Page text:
How serious is vascular surgery?
Vascular surgery is an extremely serious procedure. Numerous surgical techniques fall under the umbrella of vascular surgery, including vein stripping, vein ligation, and venous bypass surgery. During vascular surgeries, vein doctors create multiple excisions, use numerous complex techniques to remove unhealthy veins, and suture the incisions closed. Vascular surgeries are generally performed under general anesthesia, and they involve hospitalization, harsh side effects and complications, and extended downtime. Vascular surgery may have been suitable for vein treatments in the past, but they’re now considered obsolete.
Instead of vascular surgery, you must find vein doctors specializing in minimally invasive spider vein and varicose vein treatments. Minimally invasive vein treatments are in-office and outpatient procedures that conclude within an hour and involve no downtime. They’re usually performed within the vein doctor’s office under local anesthesia and involve a few injections or small incisions. The risk of complications is negligible. Furthermore, minimally invasive vein treatments carry a lower risk of recurrence.
The following are the benefits of minimally invasive vein treatments over vascular surgery:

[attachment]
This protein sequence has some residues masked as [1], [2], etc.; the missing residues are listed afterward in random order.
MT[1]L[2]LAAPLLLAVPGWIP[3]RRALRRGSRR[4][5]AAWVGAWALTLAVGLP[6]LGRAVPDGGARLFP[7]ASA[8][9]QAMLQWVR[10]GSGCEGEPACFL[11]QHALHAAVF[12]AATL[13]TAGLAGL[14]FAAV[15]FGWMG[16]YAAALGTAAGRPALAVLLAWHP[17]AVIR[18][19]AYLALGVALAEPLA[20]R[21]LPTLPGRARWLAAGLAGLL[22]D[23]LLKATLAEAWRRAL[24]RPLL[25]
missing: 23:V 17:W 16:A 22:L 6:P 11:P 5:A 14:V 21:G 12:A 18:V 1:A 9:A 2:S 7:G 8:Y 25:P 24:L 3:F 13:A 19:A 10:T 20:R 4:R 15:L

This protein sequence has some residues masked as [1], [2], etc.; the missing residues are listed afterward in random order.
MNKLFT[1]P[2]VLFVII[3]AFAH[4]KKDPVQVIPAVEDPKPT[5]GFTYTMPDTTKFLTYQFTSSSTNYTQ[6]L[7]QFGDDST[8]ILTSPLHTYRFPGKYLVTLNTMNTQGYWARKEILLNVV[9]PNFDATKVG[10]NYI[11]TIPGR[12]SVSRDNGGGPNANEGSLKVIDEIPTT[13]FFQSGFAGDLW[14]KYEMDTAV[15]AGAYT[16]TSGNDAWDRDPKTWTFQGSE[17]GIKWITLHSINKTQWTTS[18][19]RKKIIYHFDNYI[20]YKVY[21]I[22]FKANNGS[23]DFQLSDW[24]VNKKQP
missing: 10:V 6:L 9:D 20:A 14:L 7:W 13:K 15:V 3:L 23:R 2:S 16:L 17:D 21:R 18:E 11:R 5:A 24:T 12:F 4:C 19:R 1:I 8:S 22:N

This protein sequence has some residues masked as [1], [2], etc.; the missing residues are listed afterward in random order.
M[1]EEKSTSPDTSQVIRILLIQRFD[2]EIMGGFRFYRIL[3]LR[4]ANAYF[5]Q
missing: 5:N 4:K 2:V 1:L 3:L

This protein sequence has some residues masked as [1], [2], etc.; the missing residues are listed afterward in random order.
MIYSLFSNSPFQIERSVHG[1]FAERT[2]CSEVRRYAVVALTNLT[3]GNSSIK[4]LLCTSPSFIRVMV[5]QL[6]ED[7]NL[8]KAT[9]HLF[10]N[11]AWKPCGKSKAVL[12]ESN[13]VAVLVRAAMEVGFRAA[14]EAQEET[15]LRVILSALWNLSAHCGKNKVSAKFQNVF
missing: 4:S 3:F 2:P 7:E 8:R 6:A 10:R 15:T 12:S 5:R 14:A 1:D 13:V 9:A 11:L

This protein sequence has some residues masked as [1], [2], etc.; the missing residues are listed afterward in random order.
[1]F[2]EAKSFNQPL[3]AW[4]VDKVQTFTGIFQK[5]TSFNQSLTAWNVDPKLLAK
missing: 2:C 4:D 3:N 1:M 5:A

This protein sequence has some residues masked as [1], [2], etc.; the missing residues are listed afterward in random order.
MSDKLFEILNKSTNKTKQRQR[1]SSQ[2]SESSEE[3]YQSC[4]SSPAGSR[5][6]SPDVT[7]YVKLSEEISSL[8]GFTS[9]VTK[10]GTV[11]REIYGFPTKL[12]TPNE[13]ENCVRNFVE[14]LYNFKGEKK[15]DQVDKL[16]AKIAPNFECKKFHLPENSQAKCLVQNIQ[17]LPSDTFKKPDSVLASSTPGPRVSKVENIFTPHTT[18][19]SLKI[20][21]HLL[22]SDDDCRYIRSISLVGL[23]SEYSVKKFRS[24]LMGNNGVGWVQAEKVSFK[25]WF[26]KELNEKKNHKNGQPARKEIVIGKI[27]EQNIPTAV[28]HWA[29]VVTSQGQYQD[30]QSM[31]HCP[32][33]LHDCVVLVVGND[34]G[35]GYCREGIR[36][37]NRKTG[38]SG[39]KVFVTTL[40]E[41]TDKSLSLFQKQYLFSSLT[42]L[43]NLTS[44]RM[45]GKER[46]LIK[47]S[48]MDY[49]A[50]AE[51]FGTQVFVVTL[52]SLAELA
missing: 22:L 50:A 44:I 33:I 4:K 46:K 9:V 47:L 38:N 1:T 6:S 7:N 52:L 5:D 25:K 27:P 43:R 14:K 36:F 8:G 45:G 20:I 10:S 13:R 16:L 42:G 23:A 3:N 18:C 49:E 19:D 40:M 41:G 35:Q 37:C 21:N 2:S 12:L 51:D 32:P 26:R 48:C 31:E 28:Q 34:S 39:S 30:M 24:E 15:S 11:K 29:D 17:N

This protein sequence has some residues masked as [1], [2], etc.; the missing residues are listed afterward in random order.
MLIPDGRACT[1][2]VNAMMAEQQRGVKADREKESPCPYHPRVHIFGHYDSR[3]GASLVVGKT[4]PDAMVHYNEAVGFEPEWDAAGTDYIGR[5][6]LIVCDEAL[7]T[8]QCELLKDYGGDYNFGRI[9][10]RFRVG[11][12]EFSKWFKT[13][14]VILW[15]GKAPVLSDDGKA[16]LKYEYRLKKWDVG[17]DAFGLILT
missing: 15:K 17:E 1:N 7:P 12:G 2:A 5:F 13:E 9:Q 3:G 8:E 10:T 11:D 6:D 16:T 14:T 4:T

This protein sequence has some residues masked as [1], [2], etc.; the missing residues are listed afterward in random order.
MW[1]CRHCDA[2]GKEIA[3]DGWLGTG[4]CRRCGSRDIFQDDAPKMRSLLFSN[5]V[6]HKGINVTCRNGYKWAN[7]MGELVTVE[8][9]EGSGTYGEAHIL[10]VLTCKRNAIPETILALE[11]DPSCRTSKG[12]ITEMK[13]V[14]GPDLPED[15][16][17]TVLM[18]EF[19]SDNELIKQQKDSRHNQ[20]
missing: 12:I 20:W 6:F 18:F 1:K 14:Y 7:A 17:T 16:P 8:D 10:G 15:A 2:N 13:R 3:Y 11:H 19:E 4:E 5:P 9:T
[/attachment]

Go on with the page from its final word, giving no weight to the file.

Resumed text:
- They’re safer than vascular surgery.
- They involve a few injections or small incisions — not multiple excisions.
- They’re performed under local anesthesia — not general anesthesia.
- They address the root cause of your spider veins and varicose veins.
- They involve no harsh side effects or complications.
- They cause little to no pain or discomfort.
- They conclude within an hour.
- They involve no downtime.
What are the symptoms of vascular problems?
To understand the symptoms of vascular problems, you must understand chronic venous insufficiency, the root cause of most vein problems. Venous insufficiency is a circulatory disorder wherein the collapse of vein valves leads to backward blood circulation and the accumulation of blood in leg veins. As more blood accumulates in the leg veins, new varicose veins and spider veins form on the skin’s surface. Venous insufficiency prevents effective blood circulation, leading to numerous symptoms and complications.